Many more have perished around the world, and many live with HIV, the human immunodeficiency virus that causes acquired immunodeficiency syndrome, or AIDS.
The virus, which today can be controlled with drugs, attacks the body’s immune system, leaving it vulnerable to an array of maladies such as the skin disorder Kaposi’s sarcoma or the rare pneumocystis carinii pneumonia.
On Wednesday, those in the library audience with HIV/AIDS were asked to stand and be recognized.
The quilt archive consists of a trove of 200,000 letters, photographs and other artifacts that record the creation of the quilt and the toll taken on those the disease left behind.
These were things people sent along with the panels, Rhoad said. They give the survivors’ stories, the backstories. “We’ve never had the opportunity to get that material curated, collected, cared for,” she said.
Once crammed into 40 filing cabinets in Atlanta, they will be housed in the library’s American Folklife Center, where some of it has already arrived, said the center’s director, Elizabeth Peterson.
As for the quilt’s future, Rhoad said, it was like conserving a historic flag. “There are certain segments . . . [where] we have to be a little bit more careful,” she said.
Jones told those assembled under the hall’s six stained-glass ceiling windows that the quilt idea came to him during a gay rights/AIDS candlelight march in San Francisco in 1985.
Marchers had hung the names of AIDS patients from the front of an old federal building.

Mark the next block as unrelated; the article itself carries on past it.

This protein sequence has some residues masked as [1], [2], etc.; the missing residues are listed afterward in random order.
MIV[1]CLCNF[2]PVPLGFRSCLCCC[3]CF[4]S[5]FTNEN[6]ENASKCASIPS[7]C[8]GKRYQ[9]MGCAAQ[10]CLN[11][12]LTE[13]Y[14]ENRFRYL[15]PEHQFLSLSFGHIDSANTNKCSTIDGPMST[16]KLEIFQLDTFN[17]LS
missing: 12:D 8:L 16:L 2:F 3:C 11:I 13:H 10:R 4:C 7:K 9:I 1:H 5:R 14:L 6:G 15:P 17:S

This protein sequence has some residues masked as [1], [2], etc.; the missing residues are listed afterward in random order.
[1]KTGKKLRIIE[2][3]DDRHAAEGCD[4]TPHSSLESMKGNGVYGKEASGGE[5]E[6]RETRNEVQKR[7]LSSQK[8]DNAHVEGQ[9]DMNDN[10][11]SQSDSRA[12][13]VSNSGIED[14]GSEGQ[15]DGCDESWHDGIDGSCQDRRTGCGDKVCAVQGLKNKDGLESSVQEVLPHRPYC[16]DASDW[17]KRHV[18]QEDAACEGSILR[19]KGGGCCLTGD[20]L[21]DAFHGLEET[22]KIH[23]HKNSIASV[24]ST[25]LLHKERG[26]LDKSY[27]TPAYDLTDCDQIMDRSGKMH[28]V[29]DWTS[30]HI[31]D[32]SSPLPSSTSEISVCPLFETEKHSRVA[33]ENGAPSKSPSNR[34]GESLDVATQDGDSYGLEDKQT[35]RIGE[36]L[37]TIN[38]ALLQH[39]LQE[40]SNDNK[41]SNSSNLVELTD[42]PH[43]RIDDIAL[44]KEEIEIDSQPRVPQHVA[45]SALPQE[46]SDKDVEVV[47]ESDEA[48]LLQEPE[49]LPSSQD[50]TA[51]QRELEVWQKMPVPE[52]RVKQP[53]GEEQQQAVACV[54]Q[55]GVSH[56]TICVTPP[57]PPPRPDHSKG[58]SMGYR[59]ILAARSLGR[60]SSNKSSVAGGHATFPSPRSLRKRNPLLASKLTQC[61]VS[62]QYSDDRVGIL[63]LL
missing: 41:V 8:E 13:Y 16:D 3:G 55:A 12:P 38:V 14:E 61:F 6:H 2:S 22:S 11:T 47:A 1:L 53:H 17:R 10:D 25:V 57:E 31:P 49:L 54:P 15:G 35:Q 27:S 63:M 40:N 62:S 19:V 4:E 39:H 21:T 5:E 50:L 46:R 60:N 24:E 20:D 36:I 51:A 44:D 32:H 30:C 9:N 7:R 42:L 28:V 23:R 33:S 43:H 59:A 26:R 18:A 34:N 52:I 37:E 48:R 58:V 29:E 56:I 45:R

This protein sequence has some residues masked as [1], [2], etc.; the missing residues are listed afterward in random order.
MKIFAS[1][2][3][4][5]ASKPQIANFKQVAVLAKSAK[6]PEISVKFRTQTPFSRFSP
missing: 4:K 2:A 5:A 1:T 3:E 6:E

“As I looked at that, I thought to myself, ‘It looks like some kind of strange quilt,’ ” he said. “I thought of my grandma back in . . . Indiana and the quilts that she had sewn . . . It was such a powerful symbol.”
At the beginning of the event , a segment of the quilt was spread over a large central platform in the hall.
And at the end of the ceremony, anyone who wished to place a rose on the panel in memory of someone lost to the disease was invited to do so. A single long-stem rose had been placed at every seat in the hall.
Many people got up and placed a rose, among them Jennifer A. Cutting, a specialist at the Folklife Center and 32-year veteran of the library.
She said she was remembering a beloved colleague, Arnie Bellefontaine, an executive officer in the cultural affairs office of the Library of Congress. He is represented in the “Sine Nomine” — without a name — section of the library’s quilt panel, she said.
“He was a very dear friend,” she said. “Arnie left the library before he became very ill and went somewhere else to weather the last stages of the illness.”
“He was in the cooking club with me,” she said. “He used to make these bone-shaped cookies at all of our bake sales, and he called them human bones.”
“He was a warm, wonderful beacon of humanity in what can be a sea of bureaucrats, in a city of suits and stiffs,” she said. “So, that rose is for him.”
An earlier version of this story said panels from the AIDS memorial quilt were spread over a large platform at the Library of Congress at the end of an event on Wednesday. The panels were spread at the beginning of the event.